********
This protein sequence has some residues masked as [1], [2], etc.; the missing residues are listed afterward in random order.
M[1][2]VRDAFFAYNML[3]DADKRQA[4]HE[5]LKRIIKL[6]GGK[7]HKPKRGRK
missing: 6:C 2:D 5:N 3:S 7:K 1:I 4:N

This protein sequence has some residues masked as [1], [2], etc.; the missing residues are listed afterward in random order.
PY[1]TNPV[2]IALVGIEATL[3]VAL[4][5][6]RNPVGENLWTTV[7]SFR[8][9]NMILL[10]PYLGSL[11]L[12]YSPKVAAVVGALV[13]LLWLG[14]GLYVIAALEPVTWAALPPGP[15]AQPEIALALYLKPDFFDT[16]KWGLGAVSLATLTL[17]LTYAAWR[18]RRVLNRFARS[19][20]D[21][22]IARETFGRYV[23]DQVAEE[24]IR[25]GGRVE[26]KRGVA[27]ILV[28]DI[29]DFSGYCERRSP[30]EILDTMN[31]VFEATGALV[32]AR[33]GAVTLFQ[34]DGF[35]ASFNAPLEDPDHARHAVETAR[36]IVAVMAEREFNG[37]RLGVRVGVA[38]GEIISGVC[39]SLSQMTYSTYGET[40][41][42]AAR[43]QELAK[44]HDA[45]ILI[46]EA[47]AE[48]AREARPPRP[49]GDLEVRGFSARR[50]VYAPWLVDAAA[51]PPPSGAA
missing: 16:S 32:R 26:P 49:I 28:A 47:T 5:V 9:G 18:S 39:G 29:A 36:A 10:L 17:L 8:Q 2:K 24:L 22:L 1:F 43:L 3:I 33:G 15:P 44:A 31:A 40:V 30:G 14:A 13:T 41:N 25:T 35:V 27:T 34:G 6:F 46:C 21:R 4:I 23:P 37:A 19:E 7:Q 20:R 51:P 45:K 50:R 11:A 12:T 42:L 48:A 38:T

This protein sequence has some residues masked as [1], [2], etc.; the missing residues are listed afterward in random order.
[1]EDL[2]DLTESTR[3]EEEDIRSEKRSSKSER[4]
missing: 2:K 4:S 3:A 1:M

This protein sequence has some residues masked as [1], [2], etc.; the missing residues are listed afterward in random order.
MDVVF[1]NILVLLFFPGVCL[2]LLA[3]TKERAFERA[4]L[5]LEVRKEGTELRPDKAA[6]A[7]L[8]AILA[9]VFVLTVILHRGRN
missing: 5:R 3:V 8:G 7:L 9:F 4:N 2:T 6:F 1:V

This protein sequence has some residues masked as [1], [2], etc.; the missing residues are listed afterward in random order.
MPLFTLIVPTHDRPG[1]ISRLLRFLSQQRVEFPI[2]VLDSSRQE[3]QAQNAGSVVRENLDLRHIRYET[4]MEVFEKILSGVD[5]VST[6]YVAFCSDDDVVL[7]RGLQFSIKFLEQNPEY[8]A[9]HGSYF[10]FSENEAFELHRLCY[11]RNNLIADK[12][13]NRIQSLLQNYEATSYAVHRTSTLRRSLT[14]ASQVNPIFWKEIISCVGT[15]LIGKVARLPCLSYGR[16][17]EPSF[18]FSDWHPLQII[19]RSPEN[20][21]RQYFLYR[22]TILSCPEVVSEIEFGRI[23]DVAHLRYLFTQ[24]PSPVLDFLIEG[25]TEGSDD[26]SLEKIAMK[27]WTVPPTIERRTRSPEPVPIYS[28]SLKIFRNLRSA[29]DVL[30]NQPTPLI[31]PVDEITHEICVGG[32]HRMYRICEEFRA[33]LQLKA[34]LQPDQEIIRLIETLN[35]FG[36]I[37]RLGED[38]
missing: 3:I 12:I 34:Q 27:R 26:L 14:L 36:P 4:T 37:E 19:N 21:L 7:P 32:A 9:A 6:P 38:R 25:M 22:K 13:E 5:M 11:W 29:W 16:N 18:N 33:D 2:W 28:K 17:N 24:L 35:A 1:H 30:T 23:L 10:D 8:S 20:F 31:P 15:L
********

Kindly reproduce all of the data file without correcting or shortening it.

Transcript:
This protein sequence has some residues masked as [1], [2], etc.; the missing residues are listed afterward in random order.
M[1][2]VRDAFFAYNML[3]DADKRQA[4]HE[5]LKRIIKL[6]GGK[7]HKPKRGRK
missing: 6:C 2:D 5:N 3:S 7:K 1:I 4:N

This protein sequence has some residues masked as [1], [2], etc.; the missing residues are listed afterward in random order.
PY[1]TNPV[2]IALVGIEATL[3]VAL[4][5][6]RNPVGENLWTTV[7]SFR[8][9]NMILL[10]PYLGSL[11]L[12]YSPKVAAVVGALV[13]LLWLG[14]GLYVIAALEPVTWAALPPGP[15]AQPEIALALYLKPDFFDT[16]KWGLGAVSLATLTL[17]LTYAAWR[18]RRVLNRFARS[19][20]D[21][22]IARETFGRYV[23]DQVAEE[24]IR[25]GGRVE[26]KRGVA[27]ILV[28]DI[29]DFSGYCERRSP[30]EILDTMN[31]VFEATGALV[32]AR[33]GAVTLFQ[34]DGF[35]ASFNAPLEDPDHARHAVETAR[36]IVAVMAEREFNG[37]RLGVRVGVA[38]GEIISGVC[39]SLSQMTYSTYGET[40][41][42]AAR[43]QELAK[44]HDA[45]ILI[46]EA[47]AE[48]AREARPPRP[49]GDLEVRGFSARR[50]VYAPWLVDAAA[51]PPPSGAA
missing: 16:S 32:R 26:P 49:I 28:A 47:T 5:V 9:G 18:S 39:G 29:A 36:A 10:L 17:L 8:Q 2:K 24:L 22:L 1:F 43:L 3:I 33:G 15:P 44:A 31:A 40:V 30:G 14:A 13:T 41:N 25:T 35:V 27:T 34:G 6:F 46:C 21:R 4:I 23:P 37:A 19:E 7:Q 20:R 51:P 45:K 50:R 11:A 12:T 42:L 48:A 38:T

This protein sequence has some residues masked as [1], [2], etc.; the missing residues are listed afterward in random order.
[1]EDL[2]DLTESTR[3]EEEDIRSEKRSSKSER[4]
missing: 2:K 4:S 3:A 1:M

This protein sequence has some residues masked as [1], [2], etc.; the missing residues are listed afterward in random order.
MDVVF[1]NILVLLFFPGVCL[2]LLA[3]TKERAFERA[4]L[5]LEVRKEGTELRPDKAA[6]A[7]L[8]AILA[9]VFVLTVILHRGRN
missing: 5:R 3:V 8:G 7:L 9:F 4:N 2:T 6:F 1:V

This protein sequence has some residues masked as [1], [2], etc.; the missing residues are listed afterward in random order.
MPLFTLIVPTHDRPG[1]ISRLLRFLSQQRVEFPI[2]VLDSSRQE[3]QAQNAGSVVRENLDLRHIRYET[4]MEVFEKILSGVD[5]VST[6]YVAFCSDDDVVL[7]RGLQFSIKFLEQNPEY[8]A[9]HGSYF[10]FSENEAFELHRLCY[11]RNNLIADK[12][13]NRIQSLLQNYEATSYAVHRTSTLRRSLT[14]ASQVNPIFWKEIISCVGT[15]LIGKVARLPCLSYGR[16][17]EPSF[18]FSDWHPLQII[19]RSPEN[20][21]RQYFLYR[22]TILSCPEVVSEIEFGRI[23]DVAHLRYLFTQ[24]PSPVLDFLIEG[25]TEGSDD[26]SLEKIAMK[27]WTVPPTIERRTRSPEPVPIYS[28]SLKIFRNLRSA[29]DVL[30]NQPTPLI[31]PVDEITHEICVGG[32]HRMYRICEEFRA[33]LQLKA[34]LQPDQEIIRLIETLN[35]FG[36]I[37]RLGED[38]
missing: 3:I 12:I 34:Q 27:R 26:L 14:L 36:P 4:T 37:E 19:N 21:L 7:P 32:A 9:A 6:P 38:R 25:M 22:K 13:E 5:M 11:W 29:W 16:N 18:N 33:D 2:W 28:K 17:N 24:L 35:A 1:H 30:T 23:L 10:D 8:S 20:F 31:P 15:L